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Lecture 14 peer review


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  • 1. Peer Review Pamela A. Bentley PhD Student February 10, 2012
  • 2. Lecture Outline
    • What is peer review?
      • How to identify a peer reviewed article
      • Examples of peer reviewed articles vs. popular press
    • The Process
    • Why is it important?
  • 3. Morey, A., A. Garner, F. Faruque, and G. Yang. 2011Evolutionary trends in peer review. J Allied Health 40(3):156-160.
  • 4. Peer Reviewed Article vs A Review Article……..Yikes!
    • Yes! They are different
    • Peer Reviewed Article:
      • Original Research Article (graphs, figures, tables)
      • Peer review is a process
    • A Review Article
      • A paper which summarizes many other articles
      • No original research done by the authors
      • Also undergoes Peer Review
      • TONS of references!
  • 5.
    • Footnotes and references
    • Diagrams, charts, tables
    • Written by a scholar or specialist in the field
    • Articles report on original research or experimentation
    • Published by professional associations
    • Use terminology associated with the discipline
    Peer Reviewed Articles
  • 6. Peer Review vs. Popular Press
    • Peer Review
      • More technical jargon
      • Aimed at a specific audience
      • Primary data
    • Popular Press
      • More approachable
      • General audience
      • Sold in stores
  • 7. Examples: Peer reviewed
  • 8.  
  • 9. Examples: Popular Press
  • 10. How to Find a Peer Reviewed Journal?
  • 11. What they look like
  • 12.  
  • 13. Peer Review (scholarly or refereed)
    • Evaluation of a document by experts in the field before it is published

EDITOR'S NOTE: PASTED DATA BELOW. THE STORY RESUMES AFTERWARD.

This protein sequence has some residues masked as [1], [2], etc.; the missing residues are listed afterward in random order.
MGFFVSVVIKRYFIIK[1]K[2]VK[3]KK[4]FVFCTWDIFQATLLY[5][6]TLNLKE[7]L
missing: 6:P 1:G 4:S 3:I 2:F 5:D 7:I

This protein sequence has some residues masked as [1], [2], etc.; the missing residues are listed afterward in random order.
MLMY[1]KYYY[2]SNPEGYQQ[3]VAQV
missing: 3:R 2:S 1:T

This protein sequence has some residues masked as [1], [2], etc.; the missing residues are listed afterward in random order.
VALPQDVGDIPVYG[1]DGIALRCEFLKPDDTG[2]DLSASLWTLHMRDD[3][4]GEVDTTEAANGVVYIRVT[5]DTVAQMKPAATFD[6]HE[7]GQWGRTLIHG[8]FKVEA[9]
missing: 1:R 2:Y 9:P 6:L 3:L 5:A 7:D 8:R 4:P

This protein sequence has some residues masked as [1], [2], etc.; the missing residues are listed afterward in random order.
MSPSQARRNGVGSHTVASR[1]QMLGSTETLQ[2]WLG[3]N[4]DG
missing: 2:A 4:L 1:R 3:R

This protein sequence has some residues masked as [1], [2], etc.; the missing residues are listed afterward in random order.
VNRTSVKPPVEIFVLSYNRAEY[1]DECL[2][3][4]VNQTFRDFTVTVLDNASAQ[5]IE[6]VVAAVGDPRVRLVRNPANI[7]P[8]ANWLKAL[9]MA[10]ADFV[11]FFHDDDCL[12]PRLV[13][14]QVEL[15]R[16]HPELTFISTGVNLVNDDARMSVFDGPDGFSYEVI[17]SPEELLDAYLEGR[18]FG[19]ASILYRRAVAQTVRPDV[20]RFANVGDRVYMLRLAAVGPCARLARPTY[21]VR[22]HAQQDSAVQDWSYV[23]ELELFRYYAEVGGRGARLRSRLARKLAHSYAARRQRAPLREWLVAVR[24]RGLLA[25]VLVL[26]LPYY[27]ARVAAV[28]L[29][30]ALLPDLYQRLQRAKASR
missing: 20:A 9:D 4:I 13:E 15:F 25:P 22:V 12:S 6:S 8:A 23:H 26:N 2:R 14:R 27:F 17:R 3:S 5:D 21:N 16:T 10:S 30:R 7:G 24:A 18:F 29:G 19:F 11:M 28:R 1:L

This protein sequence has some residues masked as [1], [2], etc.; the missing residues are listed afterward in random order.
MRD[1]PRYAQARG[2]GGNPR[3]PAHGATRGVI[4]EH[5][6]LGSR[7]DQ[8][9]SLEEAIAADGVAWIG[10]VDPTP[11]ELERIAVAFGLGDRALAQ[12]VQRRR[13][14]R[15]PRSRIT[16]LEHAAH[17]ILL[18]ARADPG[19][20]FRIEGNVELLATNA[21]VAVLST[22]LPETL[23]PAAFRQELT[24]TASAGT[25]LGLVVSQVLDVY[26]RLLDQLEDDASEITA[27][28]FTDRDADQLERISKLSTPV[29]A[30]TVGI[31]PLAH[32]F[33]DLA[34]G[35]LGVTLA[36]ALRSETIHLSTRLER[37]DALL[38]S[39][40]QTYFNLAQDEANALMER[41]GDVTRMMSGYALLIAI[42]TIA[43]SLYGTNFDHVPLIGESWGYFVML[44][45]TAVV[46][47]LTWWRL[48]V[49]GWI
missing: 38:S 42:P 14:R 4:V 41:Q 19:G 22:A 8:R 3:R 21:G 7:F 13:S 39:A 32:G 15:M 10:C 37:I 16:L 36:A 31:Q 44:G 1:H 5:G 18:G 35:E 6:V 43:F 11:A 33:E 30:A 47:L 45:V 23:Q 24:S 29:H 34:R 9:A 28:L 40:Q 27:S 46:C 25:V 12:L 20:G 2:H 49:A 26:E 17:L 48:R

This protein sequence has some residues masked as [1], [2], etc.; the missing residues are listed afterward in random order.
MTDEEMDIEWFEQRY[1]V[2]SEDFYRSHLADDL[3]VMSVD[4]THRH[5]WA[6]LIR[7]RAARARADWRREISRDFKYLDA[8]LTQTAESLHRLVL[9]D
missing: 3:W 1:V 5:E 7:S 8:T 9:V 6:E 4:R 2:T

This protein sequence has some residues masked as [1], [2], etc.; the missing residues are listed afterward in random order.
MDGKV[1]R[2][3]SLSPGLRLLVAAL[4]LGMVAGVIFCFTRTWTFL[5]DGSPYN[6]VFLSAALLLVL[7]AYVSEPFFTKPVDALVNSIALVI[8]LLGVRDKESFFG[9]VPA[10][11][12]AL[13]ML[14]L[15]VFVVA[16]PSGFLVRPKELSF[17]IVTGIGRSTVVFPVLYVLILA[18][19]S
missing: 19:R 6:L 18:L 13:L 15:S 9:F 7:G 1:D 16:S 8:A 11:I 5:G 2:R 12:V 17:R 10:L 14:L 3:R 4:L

• Assessment of quality of research
        • Did they conduct the correct experiments
        • Use appropriate techniques/technologies , controls, models
        • Is this research novel to the field
      • Validity of results
        • Did the authors over interpret
      • Suggestions for improvement
        • Additional experiments
        • Removal of data (for clarity)
      • Grammatical/stylistic
        • Hopefully NOT!
      • Appropriateness for the Journal
        • Level of knowledge
        • Context
  • 14. Who Does the Reviewing?
    • Reviewer selection: This process is journal specific
    • May included:
      • Peers
      • Authors who publish in that journal
        • Based on field of Expertise
        • Scientific reputation
        • Specific recommendations/or people who you would prefer not to review your article
    • The reviews are ALWAYS anonymous
      • Why is this important?
    • Most professors review for 2-3 journals (at least)
      • This, however, is not part of their job description and they receive no compensation for it.
  • 15. Is every paper published?
    • Accept, with or without editorial revisions
    • Invite the authors to revise their manuscript
    • Reject, but indicate to the authors that further work might justify a resubmission
    • Reject outright
  • 16. Morey, A., A. Garner, F. Faruque, and G. Yang. 2011Evolutionary trends in peer review. J Allied Health 40(3):156-160.
  • 17. Are there Ethical Concerns to the Peer Review Process?
  • 18. Why is Peer Review Important?
    • Quality Control
    • Continual Improvement of the field
    • Self Assessment
    Improving the improvement process
  • 19. How will YOU use this info?
    • Know how to identify a peer reviewed journal/paper
    • Understand that publication is a collective / rigorous process
    • Begin to see that information in popular press ≠ scientific findings
  • 20. Activity
    • Tweet your thoughts on Peer Review.
    • Use the popular press to find research finding of interest
      • Eg: Vitamin D deficiency in cancer patients
    • Find a peer reviewed article on the same topic.
  • 21. Resources/Images Used